Tuesday, August 16, 2011

Eurozone Economy on the Edge of Major Downturn

A tight money policy by the European Central Bank is causing the eurozone to go into an "unexpected" recession.

 In Germany, the second-quarter gross domestic product growth number of a mere 0.1%, was significantly lower than the 0.5% Keynesian economists had been predicting. German GDP expanded 1.3% in the first quarter.

And the Markit/BME purchasing managers’ index for the German manufacturing sector fell 2.6 points in July to 52 points, its lowest level since October 2009.

There was zero growth registered by France in the second quarter and  the euro area’s overall GDP rose only 0.2% in the second quarter from the preceding three months, after growing 0.8% in the first quarter, Eurostat said Tuesday. Growth in Spain and Italy was 0.2% and 0.3%, respectively.

A non-money growth policy is the best policy, however, this policy, following a period of money printing results in the downturn of the boom-bust cycle as the economy adjusts to a non-money manipulated economy. Central banks rarely allow this correction to play out and return to money printing. Keep an eye on the ECB if it returns to money printing, we may very well be near the first near-global price inflation, as the U.S. money supply is already in near super-growth mode.


  1. Bob,

    I'm familiar with ABCT but I still don't quite understand why you say with such conviction that the US economy is about to go into another boom phase. Isn't it possible that the current money printing/stimulus may simply keep the previous bubble from fully popping and instead of booming, the US economy experiences prolonged stagflation that ultimately leads to currency collapse?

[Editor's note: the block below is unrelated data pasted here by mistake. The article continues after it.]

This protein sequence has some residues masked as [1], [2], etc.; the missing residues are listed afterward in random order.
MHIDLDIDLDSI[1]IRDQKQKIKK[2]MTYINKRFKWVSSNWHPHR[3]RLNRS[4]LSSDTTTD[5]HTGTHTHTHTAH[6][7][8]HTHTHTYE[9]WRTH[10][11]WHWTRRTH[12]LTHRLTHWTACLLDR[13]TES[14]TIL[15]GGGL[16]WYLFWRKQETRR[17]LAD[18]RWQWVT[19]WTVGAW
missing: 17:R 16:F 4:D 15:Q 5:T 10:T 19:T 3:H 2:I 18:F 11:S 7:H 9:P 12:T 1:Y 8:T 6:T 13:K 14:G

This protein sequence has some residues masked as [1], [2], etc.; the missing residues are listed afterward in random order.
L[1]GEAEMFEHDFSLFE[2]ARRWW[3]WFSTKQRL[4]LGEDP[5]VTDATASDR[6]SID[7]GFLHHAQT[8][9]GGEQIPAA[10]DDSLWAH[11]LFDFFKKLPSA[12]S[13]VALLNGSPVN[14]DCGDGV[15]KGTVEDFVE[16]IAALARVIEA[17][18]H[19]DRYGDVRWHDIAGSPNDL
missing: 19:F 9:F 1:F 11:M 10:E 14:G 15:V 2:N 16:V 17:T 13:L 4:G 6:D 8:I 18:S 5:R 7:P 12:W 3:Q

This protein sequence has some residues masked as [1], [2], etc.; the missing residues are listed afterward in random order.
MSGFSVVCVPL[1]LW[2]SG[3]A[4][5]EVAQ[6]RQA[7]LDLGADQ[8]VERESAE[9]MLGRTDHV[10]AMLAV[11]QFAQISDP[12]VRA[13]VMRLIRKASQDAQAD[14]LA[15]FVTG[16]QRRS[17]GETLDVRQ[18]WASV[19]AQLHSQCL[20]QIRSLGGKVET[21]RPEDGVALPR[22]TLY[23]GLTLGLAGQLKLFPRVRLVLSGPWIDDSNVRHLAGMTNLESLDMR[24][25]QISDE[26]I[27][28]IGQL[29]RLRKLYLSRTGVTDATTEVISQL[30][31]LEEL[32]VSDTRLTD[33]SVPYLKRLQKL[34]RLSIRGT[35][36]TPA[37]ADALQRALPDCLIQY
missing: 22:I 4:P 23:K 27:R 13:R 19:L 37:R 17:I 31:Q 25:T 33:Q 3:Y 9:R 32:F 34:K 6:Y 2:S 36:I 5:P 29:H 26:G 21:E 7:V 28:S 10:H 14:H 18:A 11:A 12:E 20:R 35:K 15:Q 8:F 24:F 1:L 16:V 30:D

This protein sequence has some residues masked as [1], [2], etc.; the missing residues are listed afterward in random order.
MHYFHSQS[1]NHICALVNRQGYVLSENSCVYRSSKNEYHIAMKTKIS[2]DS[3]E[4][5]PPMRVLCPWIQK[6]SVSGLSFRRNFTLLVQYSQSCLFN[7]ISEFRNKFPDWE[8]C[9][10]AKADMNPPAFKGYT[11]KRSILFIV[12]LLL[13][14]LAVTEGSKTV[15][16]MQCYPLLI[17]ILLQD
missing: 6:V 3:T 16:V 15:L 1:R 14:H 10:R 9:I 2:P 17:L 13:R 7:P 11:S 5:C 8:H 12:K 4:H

Does money printing *always* lead to another boom, or is it possible that the currency collapses before another boom occurs?

  2. The ECB may already be changing course. Evidence is here: http://english.economicpolicyjournal.com/2011/08/is-ecb-starting-to-massively-print.html

  3. The reader above me asked a very good question. I eagerly await the answer.

  4. 2% growth is considered overheated in Europe. 0.2% is actually good in their socialist eyes.

  5. To my understanding, the "boom" phase will be less pronounced than 2001-2007, but will keep supports of stock market and commodity prices higher than normal. Some areas (tech, Silicon Valley housing, govt spending, some financials) will get upticks outside the norm, but the general economy will "feel" like it is improving. The stock market has apparently already priced in QE3, so delay in that area could cause short term drops.

    Too bad the hangover might be fatal this time.

    Plus, extraneous events (Iran/Israel, Euro trouble, China) could induce unexpected shocks.

    Is this (somewhat) accurate, Bob?

    Dale Fitz